Cluster Headaches Treatable with Migraine Procedures

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April 29, 2014

They may not be as common as other chronic headaches, but cluster headaches can sometimes be even more painful and devastating.  Effective treatments include a wide range of therapies and drugs as well as surgical options.

Interestingly, a minimally invasive neurostimulation procedure, the technology used in the Omega migraine procedure, has been shown to yield promising outcomes for people struggling with chronic cluster headaches that are particularly resistant to drugs and other treatments.  A 2007 research study from the Liege University in Belgium found that occipital nerve stimulation could be a beneficial treatment in cases of drug resistant chronic cluster headaches.

A recent story on Seattle’s news station KING5 described life for one man struggling with cluster headaches.  The 51-year-old truck driver describes them to be “almost like somebody is pouring liquid Drano into your brain,” and says that he carries oxygen and caffeinated beverages with him in the event of an attack.

He claims that oxygen helps reduce the duration of the headaches.  According to WebMd, treatment for this type of chronic headache can be similar to the type prescribed for migraines.  These include preventative and abortive medication to surgical solutions, like the Omega migraine procedure.

Abortive therapies include breathing oxygen (delivered through a special mask); triptans such as sumatriptan; ergotamine drugs and intranasal lidocaine.   For individuals who experience cluster periods of less than two weeks, preventative medication like lithium, verapamil or prednisone may be prescribed to lessen the duration and severity of the headaches.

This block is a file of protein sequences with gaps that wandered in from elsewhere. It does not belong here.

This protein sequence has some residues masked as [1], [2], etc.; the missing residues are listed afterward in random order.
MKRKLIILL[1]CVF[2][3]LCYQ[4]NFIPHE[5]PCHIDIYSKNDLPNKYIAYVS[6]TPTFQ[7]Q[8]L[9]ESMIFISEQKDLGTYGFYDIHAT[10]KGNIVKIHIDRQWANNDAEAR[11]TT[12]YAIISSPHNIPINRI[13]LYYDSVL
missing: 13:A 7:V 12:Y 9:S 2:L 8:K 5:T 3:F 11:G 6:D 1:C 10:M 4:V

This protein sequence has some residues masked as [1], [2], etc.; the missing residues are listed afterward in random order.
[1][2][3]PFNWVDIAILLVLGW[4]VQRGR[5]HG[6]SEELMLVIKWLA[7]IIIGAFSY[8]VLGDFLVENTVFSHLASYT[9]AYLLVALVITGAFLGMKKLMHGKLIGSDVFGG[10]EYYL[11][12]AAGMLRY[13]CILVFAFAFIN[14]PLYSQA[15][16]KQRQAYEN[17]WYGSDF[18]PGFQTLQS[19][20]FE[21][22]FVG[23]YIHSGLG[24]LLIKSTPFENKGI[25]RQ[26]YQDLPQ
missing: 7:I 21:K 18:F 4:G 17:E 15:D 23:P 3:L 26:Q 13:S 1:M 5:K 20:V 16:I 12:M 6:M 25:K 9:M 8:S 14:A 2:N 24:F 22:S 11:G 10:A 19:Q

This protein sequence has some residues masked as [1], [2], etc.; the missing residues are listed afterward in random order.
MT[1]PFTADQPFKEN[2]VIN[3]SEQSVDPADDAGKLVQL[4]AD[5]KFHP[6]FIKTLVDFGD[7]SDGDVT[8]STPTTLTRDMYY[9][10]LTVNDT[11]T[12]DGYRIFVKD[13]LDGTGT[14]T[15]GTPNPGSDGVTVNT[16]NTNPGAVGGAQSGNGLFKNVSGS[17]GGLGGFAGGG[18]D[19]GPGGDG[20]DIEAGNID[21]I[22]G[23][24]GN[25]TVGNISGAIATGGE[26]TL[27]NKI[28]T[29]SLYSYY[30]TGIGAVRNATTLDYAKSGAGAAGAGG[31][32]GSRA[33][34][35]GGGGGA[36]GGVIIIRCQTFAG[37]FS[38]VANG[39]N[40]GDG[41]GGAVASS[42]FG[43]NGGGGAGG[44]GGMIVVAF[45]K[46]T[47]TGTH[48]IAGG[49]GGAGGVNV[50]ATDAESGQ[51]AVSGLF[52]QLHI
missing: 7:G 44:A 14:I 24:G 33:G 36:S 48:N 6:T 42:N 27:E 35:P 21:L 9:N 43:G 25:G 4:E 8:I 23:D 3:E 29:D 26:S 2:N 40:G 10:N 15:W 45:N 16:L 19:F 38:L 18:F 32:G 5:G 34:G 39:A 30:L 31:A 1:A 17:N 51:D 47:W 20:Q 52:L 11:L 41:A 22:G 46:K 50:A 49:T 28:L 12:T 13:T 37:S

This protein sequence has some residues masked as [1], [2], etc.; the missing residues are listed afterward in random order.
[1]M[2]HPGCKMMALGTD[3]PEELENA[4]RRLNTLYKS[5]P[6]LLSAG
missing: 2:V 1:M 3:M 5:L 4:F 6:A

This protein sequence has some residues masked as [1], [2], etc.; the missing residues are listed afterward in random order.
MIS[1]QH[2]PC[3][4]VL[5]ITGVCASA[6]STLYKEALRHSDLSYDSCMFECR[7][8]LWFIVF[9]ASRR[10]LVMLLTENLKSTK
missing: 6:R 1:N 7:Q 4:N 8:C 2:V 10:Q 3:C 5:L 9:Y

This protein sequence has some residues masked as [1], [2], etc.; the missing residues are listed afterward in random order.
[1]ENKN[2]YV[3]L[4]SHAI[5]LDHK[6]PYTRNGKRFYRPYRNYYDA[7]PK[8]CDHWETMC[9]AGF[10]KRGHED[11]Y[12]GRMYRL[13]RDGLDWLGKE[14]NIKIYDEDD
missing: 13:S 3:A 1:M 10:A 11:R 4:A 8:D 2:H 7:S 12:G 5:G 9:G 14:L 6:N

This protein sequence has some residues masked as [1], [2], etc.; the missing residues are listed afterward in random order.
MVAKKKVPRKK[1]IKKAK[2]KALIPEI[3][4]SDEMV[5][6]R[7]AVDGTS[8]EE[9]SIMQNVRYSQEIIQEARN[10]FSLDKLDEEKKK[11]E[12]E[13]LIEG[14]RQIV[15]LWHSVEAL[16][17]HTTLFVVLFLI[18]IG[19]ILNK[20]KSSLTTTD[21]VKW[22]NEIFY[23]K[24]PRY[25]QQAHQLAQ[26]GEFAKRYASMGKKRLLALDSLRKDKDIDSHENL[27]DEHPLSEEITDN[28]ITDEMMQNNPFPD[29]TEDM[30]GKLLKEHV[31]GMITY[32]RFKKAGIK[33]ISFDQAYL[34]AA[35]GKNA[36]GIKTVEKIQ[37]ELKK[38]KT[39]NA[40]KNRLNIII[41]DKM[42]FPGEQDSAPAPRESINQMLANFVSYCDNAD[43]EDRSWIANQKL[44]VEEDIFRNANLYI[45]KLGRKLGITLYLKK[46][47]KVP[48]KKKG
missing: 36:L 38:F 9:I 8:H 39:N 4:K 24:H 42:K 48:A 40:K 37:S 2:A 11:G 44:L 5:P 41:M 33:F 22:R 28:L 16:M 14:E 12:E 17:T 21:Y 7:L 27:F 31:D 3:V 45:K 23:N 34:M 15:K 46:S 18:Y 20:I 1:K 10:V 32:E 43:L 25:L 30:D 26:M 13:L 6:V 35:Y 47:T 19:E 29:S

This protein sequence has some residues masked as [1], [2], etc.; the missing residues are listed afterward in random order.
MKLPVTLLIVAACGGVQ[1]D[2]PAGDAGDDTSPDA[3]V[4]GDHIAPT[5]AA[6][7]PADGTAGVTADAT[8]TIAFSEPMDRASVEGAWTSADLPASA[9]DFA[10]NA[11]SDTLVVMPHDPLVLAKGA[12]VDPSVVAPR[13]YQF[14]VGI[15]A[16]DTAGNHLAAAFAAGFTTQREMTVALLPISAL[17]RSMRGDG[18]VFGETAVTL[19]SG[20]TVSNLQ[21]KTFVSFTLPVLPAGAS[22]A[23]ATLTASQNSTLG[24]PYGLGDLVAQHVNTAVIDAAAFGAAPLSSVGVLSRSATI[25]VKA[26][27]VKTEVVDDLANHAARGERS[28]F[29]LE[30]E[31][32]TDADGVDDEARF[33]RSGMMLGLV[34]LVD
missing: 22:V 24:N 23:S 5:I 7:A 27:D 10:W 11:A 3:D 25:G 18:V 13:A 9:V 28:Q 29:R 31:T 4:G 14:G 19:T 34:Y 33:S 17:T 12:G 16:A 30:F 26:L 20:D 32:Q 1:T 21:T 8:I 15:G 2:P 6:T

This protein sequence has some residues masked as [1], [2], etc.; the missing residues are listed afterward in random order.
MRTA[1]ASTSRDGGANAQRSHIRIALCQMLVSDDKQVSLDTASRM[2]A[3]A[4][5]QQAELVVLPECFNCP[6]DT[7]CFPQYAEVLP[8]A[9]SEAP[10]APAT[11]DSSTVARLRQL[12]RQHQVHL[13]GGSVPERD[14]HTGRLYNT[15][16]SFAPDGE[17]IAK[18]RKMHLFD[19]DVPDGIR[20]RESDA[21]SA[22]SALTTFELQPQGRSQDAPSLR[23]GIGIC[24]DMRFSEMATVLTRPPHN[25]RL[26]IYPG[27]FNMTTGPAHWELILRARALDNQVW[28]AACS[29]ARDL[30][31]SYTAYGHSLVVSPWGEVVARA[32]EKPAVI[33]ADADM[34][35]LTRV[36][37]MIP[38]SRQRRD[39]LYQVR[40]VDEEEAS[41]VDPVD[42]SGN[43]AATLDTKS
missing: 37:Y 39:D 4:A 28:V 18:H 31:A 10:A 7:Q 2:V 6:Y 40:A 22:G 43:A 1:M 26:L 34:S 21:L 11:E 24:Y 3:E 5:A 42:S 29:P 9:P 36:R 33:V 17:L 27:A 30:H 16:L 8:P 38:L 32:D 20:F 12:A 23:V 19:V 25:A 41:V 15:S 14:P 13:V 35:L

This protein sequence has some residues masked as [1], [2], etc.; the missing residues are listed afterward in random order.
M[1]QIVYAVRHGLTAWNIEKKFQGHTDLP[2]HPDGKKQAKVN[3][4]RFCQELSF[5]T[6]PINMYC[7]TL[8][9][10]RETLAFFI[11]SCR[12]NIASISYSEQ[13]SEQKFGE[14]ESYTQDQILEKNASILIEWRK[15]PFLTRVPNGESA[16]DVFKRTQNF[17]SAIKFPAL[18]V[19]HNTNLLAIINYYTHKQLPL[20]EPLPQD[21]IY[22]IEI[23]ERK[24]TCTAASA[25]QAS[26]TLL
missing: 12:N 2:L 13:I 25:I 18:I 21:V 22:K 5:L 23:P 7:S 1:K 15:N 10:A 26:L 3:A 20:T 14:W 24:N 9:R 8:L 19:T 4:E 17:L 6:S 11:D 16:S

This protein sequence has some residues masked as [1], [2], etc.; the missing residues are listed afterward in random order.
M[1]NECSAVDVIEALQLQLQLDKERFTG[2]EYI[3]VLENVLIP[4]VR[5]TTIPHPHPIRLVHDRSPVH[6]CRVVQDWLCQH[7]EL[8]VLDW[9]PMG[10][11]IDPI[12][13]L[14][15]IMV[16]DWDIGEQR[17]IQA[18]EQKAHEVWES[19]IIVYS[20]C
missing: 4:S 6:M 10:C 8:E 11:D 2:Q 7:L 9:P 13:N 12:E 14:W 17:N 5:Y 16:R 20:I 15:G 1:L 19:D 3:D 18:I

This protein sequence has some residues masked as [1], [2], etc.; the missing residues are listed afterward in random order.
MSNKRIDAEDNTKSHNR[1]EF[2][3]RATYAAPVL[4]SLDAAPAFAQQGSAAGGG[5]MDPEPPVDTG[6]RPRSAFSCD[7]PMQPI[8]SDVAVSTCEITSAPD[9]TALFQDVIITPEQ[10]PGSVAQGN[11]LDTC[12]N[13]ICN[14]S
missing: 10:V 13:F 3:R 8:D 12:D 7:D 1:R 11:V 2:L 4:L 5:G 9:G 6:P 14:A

When cluster headaches are chronic, they can be especially resistant to treatment and in these cases surgery, such as the Omega migraine procedure, could be effective to block trigeminal nerve pain signals.

The University of Maryland Medical Center online medical reference explains that about 80-90 percent of people with cluster headaches experience them between 1 week to 1 year on a regular basis; chronic headache sufferers experience them for longer periods than 1 year with pain free stages lasting no more than one month.

If you aren’t certain whether your headaches are migraines or cluster headaches, you aren’t alone.  They are often challenging to classify and misdiagnosed.  Your best bet is to consult with a migraine specialist.  Since the treatments might be the same for either condition, you could be killing two birds with one stone!

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